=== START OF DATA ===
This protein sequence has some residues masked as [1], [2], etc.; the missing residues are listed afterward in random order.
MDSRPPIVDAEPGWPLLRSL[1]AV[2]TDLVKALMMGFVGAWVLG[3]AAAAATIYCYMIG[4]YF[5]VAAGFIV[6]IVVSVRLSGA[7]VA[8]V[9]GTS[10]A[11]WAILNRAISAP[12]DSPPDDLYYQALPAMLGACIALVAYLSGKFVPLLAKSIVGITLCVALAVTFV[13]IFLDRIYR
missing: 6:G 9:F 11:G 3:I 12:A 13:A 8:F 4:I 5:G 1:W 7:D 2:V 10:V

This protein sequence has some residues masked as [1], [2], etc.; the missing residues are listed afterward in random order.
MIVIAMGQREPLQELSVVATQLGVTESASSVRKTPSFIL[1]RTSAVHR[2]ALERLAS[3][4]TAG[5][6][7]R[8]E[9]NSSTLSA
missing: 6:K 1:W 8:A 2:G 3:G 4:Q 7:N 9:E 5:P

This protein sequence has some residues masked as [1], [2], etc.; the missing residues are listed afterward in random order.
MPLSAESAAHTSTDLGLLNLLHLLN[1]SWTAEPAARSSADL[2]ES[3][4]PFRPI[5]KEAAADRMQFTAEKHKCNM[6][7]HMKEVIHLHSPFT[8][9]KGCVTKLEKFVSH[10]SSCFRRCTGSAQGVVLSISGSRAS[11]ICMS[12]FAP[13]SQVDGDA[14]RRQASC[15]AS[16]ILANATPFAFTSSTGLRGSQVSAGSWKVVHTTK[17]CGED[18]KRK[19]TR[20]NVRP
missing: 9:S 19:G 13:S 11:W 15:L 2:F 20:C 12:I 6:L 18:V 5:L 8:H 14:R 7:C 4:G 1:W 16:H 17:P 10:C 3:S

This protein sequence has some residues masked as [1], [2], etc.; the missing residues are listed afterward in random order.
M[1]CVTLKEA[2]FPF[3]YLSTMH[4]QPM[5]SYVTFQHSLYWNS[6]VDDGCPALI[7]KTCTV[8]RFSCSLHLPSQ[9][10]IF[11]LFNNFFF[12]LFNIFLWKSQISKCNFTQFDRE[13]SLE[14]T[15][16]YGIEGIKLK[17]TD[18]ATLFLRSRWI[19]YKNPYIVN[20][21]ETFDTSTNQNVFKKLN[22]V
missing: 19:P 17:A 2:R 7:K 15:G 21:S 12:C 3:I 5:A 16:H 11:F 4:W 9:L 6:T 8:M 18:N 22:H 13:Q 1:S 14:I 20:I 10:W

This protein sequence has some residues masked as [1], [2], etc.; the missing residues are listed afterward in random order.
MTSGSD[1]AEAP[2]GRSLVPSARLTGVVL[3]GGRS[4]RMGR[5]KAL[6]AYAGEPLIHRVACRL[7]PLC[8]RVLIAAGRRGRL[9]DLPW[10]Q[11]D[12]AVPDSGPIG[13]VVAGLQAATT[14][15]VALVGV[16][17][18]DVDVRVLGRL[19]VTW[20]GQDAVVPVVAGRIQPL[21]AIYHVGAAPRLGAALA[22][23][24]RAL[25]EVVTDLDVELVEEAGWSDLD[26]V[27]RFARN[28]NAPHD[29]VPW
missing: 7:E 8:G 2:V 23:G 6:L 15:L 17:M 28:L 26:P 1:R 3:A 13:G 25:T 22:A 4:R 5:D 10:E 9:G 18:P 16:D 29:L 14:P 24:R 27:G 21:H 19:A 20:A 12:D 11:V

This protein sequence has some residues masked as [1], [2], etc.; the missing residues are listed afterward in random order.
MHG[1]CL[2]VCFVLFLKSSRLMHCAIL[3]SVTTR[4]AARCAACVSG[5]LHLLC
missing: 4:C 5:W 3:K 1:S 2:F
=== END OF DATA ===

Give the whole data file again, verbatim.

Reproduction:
This protein sequence has some residues masked as [1], [2], etc.; the missing residues are listed afterward in random order.
MDSRPPIVDAEPGWPLLRSL[1]AV[2]TDLVKALMMGFVGAWVLG[3]AAAAATIYCYMIG[4]YF[5]VAAGFIV[6]IVVSVRLSGA[7]VA[8]V[9]GTS[10]A[11]WAILNRAISAP[12]DSPPDDLYYQALPAMLGACIALVAYLSGKFVPLLAKSIVGITLCVALAVTFV[13]IFLDRIYR
missing: 6:G 9:F 11:G 3:I 12:A 13:A 8:F 4:I 5:G 1:W 7:D 2:V 10:V

This protein sequence has some residues masked as [1], [2], etc.; the missing residues are listed afterward in random order.
MIVIAMGQREPLQELSVVATQLGVTESASSVRKTPSFIL[1]RTSAVHR[2]ALERLAS[3][4]TAG[5][6][7]R[8]E[9]NSSTLSA
missing: 6:K 1:W 8:A 2:G 3:G 4:Q 7:N 9:E 5:P

This protein sequence has some residues masked as [1], [2], etc.; the missing residues are listed afterward in random order.
MPLSAESAAHTSTDLGLLNLLHLLN[1]SWTAEPAARSSADL[2]ES[3][4]PFRPI[5]KEAAADRMQFTAEKHKCNM[6][7]HMKEVIHLHSPFT[8][9]KGCVTKLEKFVSH[10]SSCFRRCTGSAQGVVLSISGSRAS[11]ICMS[12]FAP[13]SQVDGDA[14]RRQASC[15]AS[16]ILANATPFAFTSSTGLRGSQVSAGSWKVVHTTK[17]CGED[18]KRK[19]TR[20]NVRP
missing: 9:S 19:G 13:S 11:W 15:L 2:F 20:C 12:I 6:L 18:V 5:L 8:H 14:R 7:C 4:G 1:W 16:H 17:P 10:C 3:S

This protein sequence has some residues masked as [1], [2], etc.; the missing residues are listed afterward in random order.
M[1]CVTLKEA[2]FPF[3]YLSTMH[4]QPM[5]SYVTFQHSLYWNS[6]VDDGCPALI[7]KTCTV[8]RFSCSLHLPSQ[9][10]IF[11]LFNNFFF[12]LFNIFLWKSQISKCNFTQFDRE[13]SLE[14]T[15][16]YGIEGIKLK[17]TD[18]ATLFLRSRWI[19]YKNPYIVN[20][21]ETFDTSTNQNVFKKLN[22]V
missing: 19:P 17:A 2:R 7:K 15:G 21:S 12:C 3:I 5:A 16:H 11:F 4:W 9:L 6:T 8:M 18:N 22:H 13:Q 1:S 14:I 20:I 10:W

This protein sequence has some residues masked as [1], [2], etc.; the missing residues are listed afterward in random order.
MTSGSD[1]AEAP[2]GRSLVPSARLTGVVL[3]GGRS[4]RMGR[5]KAL[6]AYAGEPLIHRVACRL[7]PLC[8]RVLIAAGRRGRL[9]DLPW[10]Q[11]D[12]AVPDSGPIG[13]VVAGLQAATT[14][15]VALVGV[16][17][18]DVDVRVLGRL[19]VTW[20]GQDAVVPVVAGRIQPL[21]AIYHVGAAPRLGAALA[22][23][24]RAL[25]EVVTDLDVELVEEAGWSDLD[26]V[27]RFARN[28]NAPHD[29]VPW
missing: 7:E 8:G 2:V 23:G 6:L 15:L 17:M 28:L 26:P 1:R 3:A 13:G 25:T 22:A 4:R 5:D 10:E 9:G 18:P 16:D 29:L 14:P 24:R 27:G 21:H 19:A 20:A 12:D 11:V

This protein sequence has some residues masked as [1], [2], etc.; the missing residues are listed afterward in random order.
MHG[1]CL[2]VCFVLFLKSSRLMHCAIL[3]SVTTR[4]AARCAACVSG[5]LHLLC
missing: 4:C 5:W 3:K 1:S 2:F